We the undersigned would humbly represent to your Honorable body, that great difficulties and damages are incurred by the Farming interest in this State in consequence of the prevailing custom of turning cattle except Yearlings to run at large in the Highways during the Summer and Autumn. And as the laws of the State are considered insufficient to restrain such cattle from so running at large, We do therefore pray your Honorable body that an act may be passed effectually to produce such restraint . . .

In 1834 he was again one of many petitioners; this time they asked for the legislature to allow an educational facility that would become Norwich University.

Norwich was a small town, so Franklin could have met Lucy Blood at almost any activity or location around the mostly rural town. On 26 November 1835, Lucy and Franklin were married in Norwich by Samuel Goddard. Lucy’s mother had also died prior to their wedding, but both their fathers were still alive. To date I have been unable to locate them on the 1840 federal census, and since it only enumerates each head-of-household, the young couple may have been living with a relative.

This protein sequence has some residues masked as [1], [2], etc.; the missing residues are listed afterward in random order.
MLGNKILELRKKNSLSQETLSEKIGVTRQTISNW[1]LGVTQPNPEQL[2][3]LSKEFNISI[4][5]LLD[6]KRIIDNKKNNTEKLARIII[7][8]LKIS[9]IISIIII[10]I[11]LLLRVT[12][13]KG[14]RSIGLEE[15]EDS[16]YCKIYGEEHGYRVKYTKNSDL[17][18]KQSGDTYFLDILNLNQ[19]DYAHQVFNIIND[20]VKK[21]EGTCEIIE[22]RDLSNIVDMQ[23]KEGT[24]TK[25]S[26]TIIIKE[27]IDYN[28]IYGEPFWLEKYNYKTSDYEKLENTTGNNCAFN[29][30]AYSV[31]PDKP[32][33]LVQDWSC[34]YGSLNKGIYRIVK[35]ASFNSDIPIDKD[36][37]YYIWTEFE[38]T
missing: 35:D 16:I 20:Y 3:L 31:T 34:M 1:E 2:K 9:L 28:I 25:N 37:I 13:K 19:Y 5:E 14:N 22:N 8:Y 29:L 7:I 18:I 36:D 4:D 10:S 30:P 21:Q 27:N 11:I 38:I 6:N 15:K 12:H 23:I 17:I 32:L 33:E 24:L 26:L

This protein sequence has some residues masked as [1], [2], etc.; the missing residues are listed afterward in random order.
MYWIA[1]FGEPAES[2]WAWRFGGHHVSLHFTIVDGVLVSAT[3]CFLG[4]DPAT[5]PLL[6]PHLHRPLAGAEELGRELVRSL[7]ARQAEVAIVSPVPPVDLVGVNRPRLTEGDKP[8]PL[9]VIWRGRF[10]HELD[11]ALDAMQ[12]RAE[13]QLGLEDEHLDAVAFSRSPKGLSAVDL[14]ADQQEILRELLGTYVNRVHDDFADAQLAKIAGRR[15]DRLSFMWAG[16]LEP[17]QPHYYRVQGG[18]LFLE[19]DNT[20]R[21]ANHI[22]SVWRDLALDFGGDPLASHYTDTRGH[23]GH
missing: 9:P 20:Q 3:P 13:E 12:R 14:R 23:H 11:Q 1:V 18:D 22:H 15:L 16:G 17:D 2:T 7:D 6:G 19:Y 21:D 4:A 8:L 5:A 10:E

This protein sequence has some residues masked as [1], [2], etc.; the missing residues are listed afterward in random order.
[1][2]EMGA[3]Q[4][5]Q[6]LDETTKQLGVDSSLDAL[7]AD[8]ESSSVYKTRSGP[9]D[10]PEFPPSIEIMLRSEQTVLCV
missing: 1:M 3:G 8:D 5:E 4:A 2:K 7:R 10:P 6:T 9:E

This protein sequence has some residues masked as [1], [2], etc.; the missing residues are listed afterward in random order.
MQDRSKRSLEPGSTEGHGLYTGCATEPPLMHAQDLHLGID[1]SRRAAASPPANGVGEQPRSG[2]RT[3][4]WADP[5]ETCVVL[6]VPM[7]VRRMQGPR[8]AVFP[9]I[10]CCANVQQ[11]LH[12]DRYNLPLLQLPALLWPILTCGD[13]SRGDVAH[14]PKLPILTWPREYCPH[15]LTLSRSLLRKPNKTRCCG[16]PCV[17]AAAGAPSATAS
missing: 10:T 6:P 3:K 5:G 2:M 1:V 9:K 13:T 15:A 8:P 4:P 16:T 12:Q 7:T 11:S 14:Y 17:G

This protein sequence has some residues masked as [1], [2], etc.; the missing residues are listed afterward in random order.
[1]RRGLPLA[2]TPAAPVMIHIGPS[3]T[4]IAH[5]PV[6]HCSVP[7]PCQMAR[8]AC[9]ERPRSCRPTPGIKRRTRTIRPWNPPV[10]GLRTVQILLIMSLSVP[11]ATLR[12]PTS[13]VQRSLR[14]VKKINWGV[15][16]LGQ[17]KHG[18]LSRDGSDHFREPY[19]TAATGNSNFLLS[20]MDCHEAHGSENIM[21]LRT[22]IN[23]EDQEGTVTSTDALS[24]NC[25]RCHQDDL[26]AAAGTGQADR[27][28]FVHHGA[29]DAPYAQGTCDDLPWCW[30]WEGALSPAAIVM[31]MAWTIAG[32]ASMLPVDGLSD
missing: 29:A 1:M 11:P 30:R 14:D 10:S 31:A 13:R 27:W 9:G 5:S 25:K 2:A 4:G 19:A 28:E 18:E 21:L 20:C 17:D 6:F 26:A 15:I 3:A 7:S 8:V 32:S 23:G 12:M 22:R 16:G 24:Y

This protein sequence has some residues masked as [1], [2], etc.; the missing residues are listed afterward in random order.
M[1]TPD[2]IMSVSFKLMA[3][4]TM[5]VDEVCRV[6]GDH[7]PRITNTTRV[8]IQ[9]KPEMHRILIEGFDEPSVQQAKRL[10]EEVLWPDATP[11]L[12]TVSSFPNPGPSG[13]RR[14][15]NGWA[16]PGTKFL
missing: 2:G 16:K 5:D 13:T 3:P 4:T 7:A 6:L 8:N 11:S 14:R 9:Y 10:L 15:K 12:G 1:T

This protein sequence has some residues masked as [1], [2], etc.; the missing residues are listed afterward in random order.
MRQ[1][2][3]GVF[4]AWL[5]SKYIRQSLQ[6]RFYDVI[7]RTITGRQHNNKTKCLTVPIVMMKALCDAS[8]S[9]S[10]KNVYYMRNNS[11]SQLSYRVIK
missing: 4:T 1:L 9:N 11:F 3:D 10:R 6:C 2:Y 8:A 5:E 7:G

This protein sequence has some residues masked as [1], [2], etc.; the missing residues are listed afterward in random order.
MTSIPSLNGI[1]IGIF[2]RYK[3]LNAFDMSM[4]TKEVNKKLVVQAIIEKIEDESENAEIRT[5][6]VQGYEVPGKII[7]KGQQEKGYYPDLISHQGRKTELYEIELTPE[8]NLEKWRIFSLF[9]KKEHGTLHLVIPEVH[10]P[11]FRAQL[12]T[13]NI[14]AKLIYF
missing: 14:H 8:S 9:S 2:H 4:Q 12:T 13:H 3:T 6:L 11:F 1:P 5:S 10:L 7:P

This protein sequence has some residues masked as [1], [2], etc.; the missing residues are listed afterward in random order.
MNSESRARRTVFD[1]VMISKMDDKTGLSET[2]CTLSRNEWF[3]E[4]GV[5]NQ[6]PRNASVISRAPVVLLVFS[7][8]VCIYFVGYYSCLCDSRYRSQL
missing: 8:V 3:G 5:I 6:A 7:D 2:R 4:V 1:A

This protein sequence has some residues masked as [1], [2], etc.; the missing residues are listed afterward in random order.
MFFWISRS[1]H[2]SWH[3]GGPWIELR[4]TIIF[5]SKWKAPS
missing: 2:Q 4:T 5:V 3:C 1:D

Franklin opened a general store in Norwich with his brother Erastus William Olds. They were known as F L & E W Olds.

F L & E W Olds listed in the Merchants and Traders section of Waltons Vermont Register and Farmers Almanac for 1849

F L & E W Olds are listed in the “Merchants and Traders” section of the 1849 Walton’s Vermont Register and Farmers’ Almanac. I purchased this copy on eBay a few years ago.

Franklin was elected a Representative to Vermont’s General Assembly for 1856-57.

Franklin Olds elected for Windsor County

An article on election results (excerpted here) lists Franklin Olds as one of the Representatives from Windsor County. From the 14 September 1855 issue of the Vermont Watchman and State Journal of Montpelier, page 2. (Image courtesy of Chronicling America.)